Department of State addresses China's human rights, religious freedom abuses in 19th U.S.-China Human Rights Dialogue

Monday, August 17, 2015

The Department of State discussed
China's human rights and religious
freedom abuses in the U.S.-China
Human Rights Dialogue.
(Photo: Department of State)
China Aid
By Brynne Lawrence

(Washington—Aug. 17, 2015) The Department of State addressed the importance of improved human rights in China in its Aug. 13 briefing on the 19th U.S.-China Human Rights Dialogue.

In the State Department’s briefing, Assistant Secretary Tom Malinowski summarizes the State Department’s recent meeting with a delegation of Chinese government agencies, during which he highlighted the growing American concern regarding human rights and religious freedom abuses in China. 

In the dialogue, Malinowski addressed China's crackdown on lawyers and legal personnel, using examples of previously detained and arrested individuals:
First and foremost, we discussed the Chinese Government’s crackdown on lawyers, which has resulted in over 250 attorneys, activists, and their family members being detained, questioned, interrogated, or held incommunicado. While most have been released, many are still in custody, many reportedly have been denied access to defense counsel. Some have been forced to make televised confessions, actions as we explained today that run contrary to China’s own criminal procedure law. In this context, we called for the immediate release of lawyers still being held and charged with crimes including Wang Yu, Zhou Shifeng, Li Heping, and Liu Xiaoyuan, among others.
In continuing the discussion of Chinese lawyers, Malinowski referenced the ongoing plight of former China 18 member Gao Zhisheng, who was released in August 2014 but is still denied medical attention and freedom of movement:
We also discussed other prominent cases of attorneys and legal activists who have been detained or imprisoned for peaceful activities, including Pu Zhiqiang and Gao Zhisheng who was released last year but is still not free to travel or live a normal life.
Malinowski also mentioned the U.S.'s concern regarding freedom of speech and brought up the case of China 18 member Liu Xiaobo:
We also took time to talk about the importance of free discourse both online and offline, and expressed our concern for those imprisoned for peaceful expression, including Liu Xiaobo. We talked about how critical a free media is to the Chinese Government’s – any government’s – efforts to address citizen demands. We pressed for the release of Gao Yu, a 71-year-old journalist who is in poor health. We also highlighted our strong interest in China committing to timely and predictable adjudication of journalist and academic visas and fair and equitable treatment for U.S. news outlets operating in China.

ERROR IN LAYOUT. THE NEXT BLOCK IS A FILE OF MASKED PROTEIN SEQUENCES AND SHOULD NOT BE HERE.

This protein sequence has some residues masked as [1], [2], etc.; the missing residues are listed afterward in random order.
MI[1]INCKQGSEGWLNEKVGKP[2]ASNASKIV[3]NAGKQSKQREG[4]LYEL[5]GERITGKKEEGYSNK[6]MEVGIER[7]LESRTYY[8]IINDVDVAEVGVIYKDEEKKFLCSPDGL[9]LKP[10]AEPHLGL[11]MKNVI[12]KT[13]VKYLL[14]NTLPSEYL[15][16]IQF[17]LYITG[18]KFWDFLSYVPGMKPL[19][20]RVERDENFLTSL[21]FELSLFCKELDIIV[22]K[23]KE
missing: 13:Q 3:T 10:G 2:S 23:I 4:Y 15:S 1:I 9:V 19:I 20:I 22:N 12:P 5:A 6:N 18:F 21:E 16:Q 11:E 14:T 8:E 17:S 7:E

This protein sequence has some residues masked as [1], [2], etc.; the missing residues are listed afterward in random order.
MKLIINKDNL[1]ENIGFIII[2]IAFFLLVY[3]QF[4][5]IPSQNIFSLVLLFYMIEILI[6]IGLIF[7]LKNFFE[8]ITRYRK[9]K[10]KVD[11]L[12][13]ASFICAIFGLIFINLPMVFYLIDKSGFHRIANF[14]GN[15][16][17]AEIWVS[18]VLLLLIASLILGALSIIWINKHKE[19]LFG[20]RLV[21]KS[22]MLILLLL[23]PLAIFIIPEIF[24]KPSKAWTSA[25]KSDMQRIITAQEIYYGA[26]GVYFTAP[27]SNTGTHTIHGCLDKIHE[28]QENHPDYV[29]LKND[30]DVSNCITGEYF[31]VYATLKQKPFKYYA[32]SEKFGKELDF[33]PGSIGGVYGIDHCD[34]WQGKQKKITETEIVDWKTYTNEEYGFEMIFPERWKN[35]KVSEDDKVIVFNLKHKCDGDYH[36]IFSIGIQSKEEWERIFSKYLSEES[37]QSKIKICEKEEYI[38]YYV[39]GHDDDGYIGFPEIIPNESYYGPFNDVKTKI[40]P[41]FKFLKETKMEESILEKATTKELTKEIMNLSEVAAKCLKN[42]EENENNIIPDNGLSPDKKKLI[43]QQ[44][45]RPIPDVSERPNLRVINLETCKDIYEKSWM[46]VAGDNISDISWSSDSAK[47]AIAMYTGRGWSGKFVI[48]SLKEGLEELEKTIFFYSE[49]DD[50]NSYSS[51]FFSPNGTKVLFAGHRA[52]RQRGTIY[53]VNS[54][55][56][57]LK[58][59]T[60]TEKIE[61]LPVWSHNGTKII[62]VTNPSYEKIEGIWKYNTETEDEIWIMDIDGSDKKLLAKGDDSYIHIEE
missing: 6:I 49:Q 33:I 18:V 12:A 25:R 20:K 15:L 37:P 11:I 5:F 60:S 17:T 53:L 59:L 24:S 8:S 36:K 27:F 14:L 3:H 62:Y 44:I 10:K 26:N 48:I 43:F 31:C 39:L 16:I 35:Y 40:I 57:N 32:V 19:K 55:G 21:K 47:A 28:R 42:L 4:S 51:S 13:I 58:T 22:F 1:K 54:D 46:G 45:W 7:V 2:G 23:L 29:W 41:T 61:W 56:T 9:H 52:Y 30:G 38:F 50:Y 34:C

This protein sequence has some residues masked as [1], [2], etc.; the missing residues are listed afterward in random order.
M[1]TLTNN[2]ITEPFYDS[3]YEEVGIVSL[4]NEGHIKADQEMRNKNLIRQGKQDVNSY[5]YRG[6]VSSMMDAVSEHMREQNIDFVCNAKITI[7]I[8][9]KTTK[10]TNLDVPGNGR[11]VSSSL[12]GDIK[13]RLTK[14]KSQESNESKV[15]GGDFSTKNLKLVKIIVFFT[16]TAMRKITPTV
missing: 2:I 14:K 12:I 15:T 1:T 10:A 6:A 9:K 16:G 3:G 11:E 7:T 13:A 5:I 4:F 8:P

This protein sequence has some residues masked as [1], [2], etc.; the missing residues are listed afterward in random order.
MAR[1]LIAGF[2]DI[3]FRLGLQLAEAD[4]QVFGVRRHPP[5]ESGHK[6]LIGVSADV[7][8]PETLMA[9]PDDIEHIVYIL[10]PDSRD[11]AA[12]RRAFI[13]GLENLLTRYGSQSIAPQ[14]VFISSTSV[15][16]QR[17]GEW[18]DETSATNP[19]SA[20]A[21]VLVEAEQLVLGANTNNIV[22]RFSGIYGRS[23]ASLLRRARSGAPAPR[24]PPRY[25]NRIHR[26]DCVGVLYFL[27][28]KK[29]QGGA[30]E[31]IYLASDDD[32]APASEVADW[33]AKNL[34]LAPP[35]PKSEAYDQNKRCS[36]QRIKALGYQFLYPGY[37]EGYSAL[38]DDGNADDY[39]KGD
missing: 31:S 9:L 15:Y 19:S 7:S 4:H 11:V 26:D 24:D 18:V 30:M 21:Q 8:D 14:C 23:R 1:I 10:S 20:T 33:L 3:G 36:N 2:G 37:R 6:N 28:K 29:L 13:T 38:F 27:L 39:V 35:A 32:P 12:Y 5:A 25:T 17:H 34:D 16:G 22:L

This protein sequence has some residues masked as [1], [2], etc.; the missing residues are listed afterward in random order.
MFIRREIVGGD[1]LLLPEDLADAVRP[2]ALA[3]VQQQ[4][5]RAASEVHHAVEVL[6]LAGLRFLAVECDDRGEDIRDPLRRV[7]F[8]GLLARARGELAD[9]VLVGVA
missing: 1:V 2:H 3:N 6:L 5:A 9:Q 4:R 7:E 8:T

Along with human rights abuses, the assistant secretary used the dialogue as an opportunity to discuss the recent cross demolitions in China's coastal Zhejiang and advocated for China 18 member Zhang Shaojie:
We talked about religious freedom, and in that discussion we raised our concerns about the government’s recent campaign to remove crosses and demolish Christian churches in Zhejiang province and other regions. We noted that the spread of Christianity and other religions and the peaceful advocacy of religious leaders such as Pastor Zhang Shaojie should not be feared; rather, religious belief can be a source of stability and comfort in communities that have gone through changes during China’s rapid modernization. 
The assistant secretary stated that the Human Rights Dialogue is intended to open a conversation regarding human rights abuse for further discussion at the summit scheduled during Chinese President Xi Jinping’s September visit to the U.S.

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